Welcome to the first installment of Love & Learn, a new column devoted to lessons and stories straight from the heart — and written just for you by the stars we love. Here, Gabrielle Reece—U.S. volleyball icon, former model, wife (to surfer Laird Hamilton), mother and author of the just-released memoir, My Foot Is Too Big For The Glass Slipper—shares a few things she knows about love after 17 years of marriage, three children—and the usual number of arguments.
1. Everyone expresses love in a different way. Even though pretty much
every romantic comedy portrays love in an identical fashion—you sleep
together after the third date/he shows up with a ring/you say yes to the
dress/you allow him is monthly poker night with the boys/he watches the
occasional chick flick with you and listens to you express your feelings—the way you display your love for someone is like a fingerprint: unique to you. (Hitting your beloved up the side of the head with a frying pan is never an expression of love; I don't care who you are.)
2. And yet, you need to display your love in a way the person on the receiving end comprehends. My natural way of expressing love is rooted in action. I'm task-oriented and nurturing, but not in the traditional, dewy-eyed greeting card way. I show my love for Laird, daily, by helping keep him organized and keep food in the house and meals on the table. He appreciates my actions, but he's also the kind of guy who likes to feel the emotion. Whenever we're together, he really likes to feel like I'm his woman, and I've had to rejigger my behavior accordingly. Before you start to write that post hating on me for suggesting I'm the only one who has to accommodate my spouse's needs, Laird does the same thing for me. Unchecked, he would want every moment we spend together to be in spent in a cozy cuddle. The guy is emotional and intense. Which I appreciate. But part of me wants to be left alone. As the guy in the relationship usually says, I need my space; and Laird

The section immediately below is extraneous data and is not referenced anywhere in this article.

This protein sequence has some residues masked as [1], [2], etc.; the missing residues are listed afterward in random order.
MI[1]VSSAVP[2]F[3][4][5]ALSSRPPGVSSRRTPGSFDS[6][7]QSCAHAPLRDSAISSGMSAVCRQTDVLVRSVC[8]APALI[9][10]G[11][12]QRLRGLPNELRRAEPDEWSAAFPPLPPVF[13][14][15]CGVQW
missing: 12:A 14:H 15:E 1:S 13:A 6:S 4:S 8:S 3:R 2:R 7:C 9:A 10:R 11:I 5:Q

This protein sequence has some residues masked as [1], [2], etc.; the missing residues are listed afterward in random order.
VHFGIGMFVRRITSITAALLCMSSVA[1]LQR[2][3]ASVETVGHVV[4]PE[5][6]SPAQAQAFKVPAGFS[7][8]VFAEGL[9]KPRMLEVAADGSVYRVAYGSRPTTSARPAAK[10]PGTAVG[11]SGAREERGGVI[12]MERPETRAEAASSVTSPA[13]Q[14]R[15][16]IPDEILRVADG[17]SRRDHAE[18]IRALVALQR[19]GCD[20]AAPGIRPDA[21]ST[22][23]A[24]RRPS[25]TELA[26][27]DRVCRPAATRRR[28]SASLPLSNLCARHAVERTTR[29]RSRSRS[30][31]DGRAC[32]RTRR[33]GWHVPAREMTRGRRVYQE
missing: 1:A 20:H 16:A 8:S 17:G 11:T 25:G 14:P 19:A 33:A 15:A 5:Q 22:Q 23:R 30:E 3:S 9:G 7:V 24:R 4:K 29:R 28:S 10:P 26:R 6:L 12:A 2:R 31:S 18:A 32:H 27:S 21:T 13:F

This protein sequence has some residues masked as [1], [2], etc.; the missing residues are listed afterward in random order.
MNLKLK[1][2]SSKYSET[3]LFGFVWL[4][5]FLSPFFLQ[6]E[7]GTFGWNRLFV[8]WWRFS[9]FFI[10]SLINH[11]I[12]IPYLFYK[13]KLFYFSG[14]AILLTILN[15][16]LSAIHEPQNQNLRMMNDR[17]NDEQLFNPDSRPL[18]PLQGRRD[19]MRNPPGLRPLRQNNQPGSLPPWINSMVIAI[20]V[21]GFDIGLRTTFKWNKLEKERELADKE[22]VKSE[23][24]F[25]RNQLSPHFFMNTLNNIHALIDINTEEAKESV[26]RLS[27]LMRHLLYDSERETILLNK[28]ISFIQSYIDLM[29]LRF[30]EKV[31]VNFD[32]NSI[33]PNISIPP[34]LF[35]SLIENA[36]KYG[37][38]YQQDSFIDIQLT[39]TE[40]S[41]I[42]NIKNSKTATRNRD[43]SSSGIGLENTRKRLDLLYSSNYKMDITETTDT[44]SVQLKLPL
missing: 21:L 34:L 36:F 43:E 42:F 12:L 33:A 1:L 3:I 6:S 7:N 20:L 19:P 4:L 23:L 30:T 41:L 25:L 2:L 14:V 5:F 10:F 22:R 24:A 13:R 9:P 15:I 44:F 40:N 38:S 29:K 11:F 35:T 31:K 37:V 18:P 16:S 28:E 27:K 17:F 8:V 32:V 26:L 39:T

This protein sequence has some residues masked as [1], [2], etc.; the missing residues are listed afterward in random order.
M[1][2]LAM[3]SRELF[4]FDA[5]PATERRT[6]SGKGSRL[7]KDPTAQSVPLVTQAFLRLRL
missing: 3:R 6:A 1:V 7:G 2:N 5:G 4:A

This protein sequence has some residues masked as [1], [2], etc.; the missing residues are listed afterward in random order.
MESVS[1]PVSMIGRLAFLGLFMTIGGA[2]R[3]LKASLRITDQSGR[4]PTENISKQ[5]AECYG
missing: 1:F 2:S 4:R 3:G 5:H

shows me he loves me by giving it to me.
3. The bedrock of a successful relationship is being able to acknowledge and accept your partner's feelings, right or wrong or slightly crazy.
4. Sometimes those feelings can be really irritating, which, after acknowledging and accepting, requires ignoring and letting go. Laird had four boxes of books he needed to autograph. I may help keep him get organized, I may keep food in the house and meals on the table, but I'm
not his f*cking secretary. Still, in the interest of helping the household run smoothly, I unpacked the books and stacked them on the table, ready for his signature. "Hey, what's this? You didn't need to take those books out of their boxes!" he grumbled as he passed through the dining room. To myself I think, "Jesus, someone needs to go out and catch a wave." But I ignored it, and let it go. (Later, after he had some exercise, he apologized.)
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